Merit Systems Protection Board.
Proposed rule with request for comments.
The Merit Systems Protection Board (MSPB or “the Board”) is revising its regulation governing actions filed by an administrative law judge (ALJ) who alleges a constructive removal under 5 U.S.C. 7521. The revision repeals the standard stated by the regulation for establishing such a removal in light of the Board's determination in recent cases that the ALJ must show involuntary separation from the position of ALJ. As discussed below, the revised standard for establishing the constructive removal of an ALJ is addressed in the Board's cases and will not be incorporated in the revised regulation, which is retained solely to provide procedural guidance for ALJ-initiated actions alleging violation of section 7521.
Written comments should be submitted on or before October 17, 2005.
Send or deliver comments to the Office of Clerk of the Board, U.S. Merit Systems Protection Board, 1615 M Street, NW., Washington, DC 20419; (202) 653-7200; fax: (202) 653-7130; or e-mail: firstname.lastname@example.org.Start Further Info
FOR FURTHER INFORMATION CONTACT:
Bentley M. Roberts, Jr., Clerk of the Board, Merit Systems Protection Board, 1615 M Street, NW., Washington, DC 20419; (202) 653-7200; fax: (202) 653-7130; or e-mail: email@example.com.End Further Info End Preamble Start Supplemental Information
The Board added 5 CFR 1201.142 to its regulations governing actions against ALJs “to cover the situation in which a complaint is filed by an administrative law judge rather than an agency.” 62 FR 48450 (Sept. 16, 1997). As promulgated, section 1201.142 provides that an ALJ “who alleges that an agency has interfered with the judge's qualified decisional independence so as to constitute an unauthorized action under 5 U.S.C. 7521 may file a complaint with the Board under this subpart.” The regulation reflects the Board's holding in In re Doyle, 29 M.S.P.R. 170 (1985), that an ALJ may be constructively removed for purposes of 5 U.S.C. 7521 by agency actions that interfere with the ALJ's qualified decisional independence.
In Tunik v. Social Security Administration, 93 M.S.P.R. 482 (2003), the Board held that to establish a constructive removal on this basis the ALJ must also be separated from the position of ALJ. The Board based its decision on the ordinary meaning of “removal” and the need to read this term consistently with the interpretation given by the case law to the same term in 5 U.S.C. 7512. The Tunik holding was followed by the Board in Dethloff v. Social Security Administration, 93 M.S.P.R. 574 (2003), and Schloss v. Social Security Administration, 93 M.S.P.R. 578 (2003).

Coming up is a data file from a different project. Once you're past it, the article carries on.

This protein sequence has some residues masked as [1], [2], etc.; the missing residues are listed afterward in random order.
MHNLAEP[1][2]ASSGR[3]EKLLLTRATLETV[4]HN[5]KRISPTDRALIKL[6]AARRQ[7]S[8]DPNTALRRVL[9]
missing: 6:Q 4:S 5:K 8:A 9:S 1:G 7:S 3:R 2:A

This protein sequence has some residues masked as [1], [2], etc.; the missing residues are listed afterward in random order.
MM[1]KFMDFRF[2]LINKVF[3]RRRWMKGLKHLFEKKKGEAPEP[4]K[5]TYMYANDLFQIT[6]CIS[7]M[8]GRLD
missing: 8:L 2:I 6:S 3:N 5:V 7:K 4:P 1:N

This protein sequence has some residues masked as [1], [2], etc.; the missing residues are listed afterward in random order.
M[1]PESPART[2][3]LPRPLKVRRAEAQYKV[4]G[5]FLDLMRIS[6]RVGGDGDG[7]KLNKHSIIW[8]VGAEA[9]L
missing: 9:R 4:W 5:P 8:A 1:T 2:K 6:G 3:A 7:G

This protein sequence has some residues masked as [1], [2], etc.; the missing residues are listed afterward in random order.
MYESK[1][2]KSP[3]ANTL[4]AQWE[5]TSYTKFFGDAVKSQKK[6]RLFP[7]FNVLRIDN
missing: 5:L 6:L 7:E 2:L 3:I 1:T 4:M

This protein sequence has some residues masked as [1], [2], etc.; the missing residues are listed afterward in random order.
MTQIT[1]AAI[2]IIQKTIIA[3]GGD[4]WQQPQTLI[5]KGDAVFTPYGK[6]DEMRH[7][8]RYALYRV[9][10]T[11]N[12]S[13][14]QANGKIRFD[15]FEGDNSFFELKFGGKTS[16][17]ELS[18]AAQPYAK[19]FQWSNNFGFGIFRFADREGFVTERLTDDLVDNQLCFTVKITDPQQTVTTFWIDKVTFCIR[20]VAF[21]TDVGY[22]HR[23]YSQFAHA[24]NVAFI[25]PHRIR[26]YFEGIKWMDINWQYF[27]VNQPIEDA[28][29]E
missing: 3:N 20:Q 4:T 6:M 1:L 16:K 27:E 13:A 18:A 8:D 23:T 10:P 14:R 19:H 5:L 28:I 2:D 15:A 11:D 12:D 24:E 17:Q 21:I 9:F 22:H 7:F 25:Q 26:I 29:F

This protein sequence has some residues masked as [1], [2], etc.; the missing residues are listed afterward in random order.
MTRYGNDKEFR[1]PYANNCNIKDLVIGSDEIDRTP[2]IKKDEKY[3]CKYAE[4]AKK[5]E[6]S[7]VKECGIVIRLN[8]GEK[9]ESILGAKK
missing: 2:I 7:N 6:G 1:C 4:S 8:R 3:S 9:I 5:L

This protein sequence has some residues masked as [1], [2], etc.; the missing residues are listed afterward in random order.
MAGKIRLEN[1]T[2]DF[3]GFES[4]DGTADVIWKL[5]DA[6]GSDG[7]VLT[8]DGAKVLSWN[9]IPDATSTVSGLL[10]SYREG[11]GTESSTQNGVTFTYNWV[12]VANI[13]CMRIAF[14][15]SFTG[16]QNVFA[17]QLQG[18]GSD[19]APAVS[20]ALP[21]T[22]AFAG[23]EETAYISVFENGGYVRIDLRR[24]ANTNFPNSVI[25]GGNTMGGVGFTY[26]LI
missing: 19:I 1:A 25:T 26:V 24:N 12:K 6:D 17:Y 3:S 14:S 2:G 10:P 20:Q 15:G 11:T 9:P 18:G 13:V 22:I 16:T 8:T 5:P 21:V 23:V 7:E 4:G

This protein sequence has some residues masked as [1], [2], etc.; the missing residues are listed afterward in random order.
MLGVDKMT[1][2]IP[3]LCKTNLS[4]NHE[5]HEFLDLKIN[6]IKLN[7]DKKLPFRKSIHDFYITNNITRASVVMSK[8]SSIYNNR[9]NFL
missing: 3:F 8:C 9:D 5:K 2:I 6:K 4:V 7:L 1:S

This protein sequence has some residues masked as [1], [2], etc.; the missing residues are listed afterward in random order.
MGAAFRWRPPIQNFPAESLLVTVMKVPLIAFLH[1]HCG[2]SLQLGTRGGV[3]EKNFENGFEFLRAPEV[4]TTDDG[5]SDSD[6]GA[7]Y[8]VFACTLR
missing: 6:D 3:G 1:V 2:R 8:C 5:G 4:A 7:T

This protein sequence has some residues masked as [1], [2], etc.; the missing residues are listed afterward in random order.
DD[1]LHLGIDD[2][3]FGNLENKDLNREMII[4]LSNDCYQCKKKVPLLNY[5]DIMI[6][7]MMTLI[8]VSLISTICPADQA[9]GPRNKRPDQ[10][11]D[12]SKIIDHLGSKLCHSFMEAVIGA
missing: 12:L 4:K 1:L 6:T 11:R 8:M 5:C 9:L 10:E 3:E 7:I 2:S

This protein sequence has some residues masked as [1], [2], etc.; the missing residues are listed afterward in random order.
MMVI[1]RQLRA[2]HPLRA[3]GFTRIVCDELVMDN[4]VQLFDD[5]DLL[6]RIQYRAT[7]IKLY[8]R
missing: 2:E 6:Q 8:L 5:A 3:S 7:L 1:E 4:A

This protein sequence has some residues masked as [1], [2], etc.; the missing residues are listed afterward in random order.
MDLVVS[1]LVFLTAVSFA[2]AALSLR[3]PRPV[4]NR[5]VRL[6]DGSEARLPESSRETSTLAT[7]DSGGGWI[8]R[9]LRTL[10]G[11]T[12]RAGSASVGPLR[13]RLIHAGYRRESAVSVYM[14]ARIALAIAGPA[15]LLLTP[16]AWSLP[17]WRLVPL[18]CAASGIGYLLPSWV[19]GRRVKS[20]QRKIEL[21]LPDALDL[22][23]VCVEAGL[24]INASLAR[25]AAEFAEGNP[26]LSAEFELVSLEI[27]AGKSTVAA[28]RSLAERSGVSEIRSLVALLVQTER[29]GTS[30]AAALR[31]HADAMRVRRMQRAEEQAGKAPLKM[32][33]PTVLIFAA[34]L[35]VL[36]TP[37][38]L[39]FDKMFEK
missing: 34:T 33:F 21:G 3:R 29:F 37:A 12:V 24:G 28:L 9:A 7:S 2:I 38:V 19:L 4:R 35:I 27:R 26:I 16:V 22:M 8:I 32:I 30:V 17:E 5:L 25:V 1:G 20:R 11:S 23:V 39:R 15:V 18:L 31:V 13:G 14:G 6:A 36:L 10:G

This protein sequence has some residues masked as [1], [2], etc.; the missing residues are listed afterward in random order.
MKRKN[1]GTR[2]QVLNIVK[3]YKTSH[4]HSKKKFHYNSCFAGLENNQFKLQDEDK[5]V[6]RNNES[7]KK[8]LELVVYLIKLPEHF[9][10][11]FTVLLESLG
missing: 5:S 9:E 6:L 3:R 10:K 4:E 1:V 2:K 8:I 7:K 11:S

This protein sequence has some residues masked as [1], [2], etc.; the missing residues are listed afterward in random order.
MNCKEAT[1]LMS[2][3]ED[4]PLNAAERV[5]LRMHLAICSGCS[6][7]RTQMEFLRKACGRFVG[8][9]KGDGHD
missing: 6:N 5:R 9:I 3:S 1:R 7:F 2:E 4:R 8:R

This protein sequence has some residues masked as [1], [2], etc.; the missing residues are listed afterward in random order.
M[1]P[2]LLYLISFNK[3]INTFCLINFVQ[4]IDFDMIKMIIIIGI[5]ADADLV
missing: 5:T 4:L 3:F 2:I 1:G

The U.S. Court of Appeals for the Federal Circuit reviewed the Board's Tunik, Dethloff, and Schloss decisions in a consolidated appeal, Tunik v. Merit Systems Protection Board, Nos. 03-3286, -3330, -3331 (Fed. Cir. May 11, 2005). The court agreed with the Board's conclusion that the plain language of section 7521 reasonably can be read to apply only to cases of actual separation from employment as an ALJ. However, the court found that because 5 CFR 1201.142 was issued pursuant to the notice and comment requirements of 5 U.S.C. 553, the Board lacked authority to overrule the regulation in an adjudication, outside the procedural requirements of section 553(b). The court reversed in part, vacated in part, and remanded the case, finding that the regulation incorporating the Doyle standard applied to the petitioners whose claims were not moot. However, the court stated that its conclusion did not foreclose the Board from repealing the rule in accordance with section 553(b).
Accordingly, the Board is proposing to revise section 1201.142 to delete the stated standard for establishing constructive removal of an ALJ and thereby to repeal the Doyle rule. The revised regulation will be retained solely to provide procedural guidance for an ALJ who wishes to file a complaint alleging constructive removal or other violation of section 7521. The standard for establishing a constructive removal claim is set forth in Tunik v. Social Security Administration, 93 M.S.P.R. at 493: the ALJ must establish “that his decision to leave the position of ALJ was involuntary under the test for involuntariness used for appeals implicating section 7512.” Reference should be made to the Board's developing case law for further elaboration of this standard in connection with claims based on interference with an ALJ's qualified decisional independence.Start List of Subjects
List of Subjects in 5 CFR Part 1201
- Administrative personnel
- Actions against administrative law judges
- Actions filed by administrative law judges
For the reasons set forth in the Preamble, the MSPB proposes to amend 5 CFR 1201.142 as follows:Start Part
PART 1201—PRACTICES AND PROCEDURES
1. The authority citation for part 1201 continues to read as follows:
Subpart D—Procedures for Original Jurisdiction Cases
2. Revise § 1201.142 to read as follows:
An administrative law judge who alleges a constructive removal or other action by an agency in violation of 5 U.S.C. 7521 may file a complaint with the Board under this subpart. The filing and serving requirements of § 1201.37 apply. Such complaints shall be adjudicated in the same manner as agency complaints under this subpart.
Bentley M. Roberts, Jr.,
Clerk of the Board.
[FR Doc. 05-16217 Filed 8-15-05; 8:45 am]
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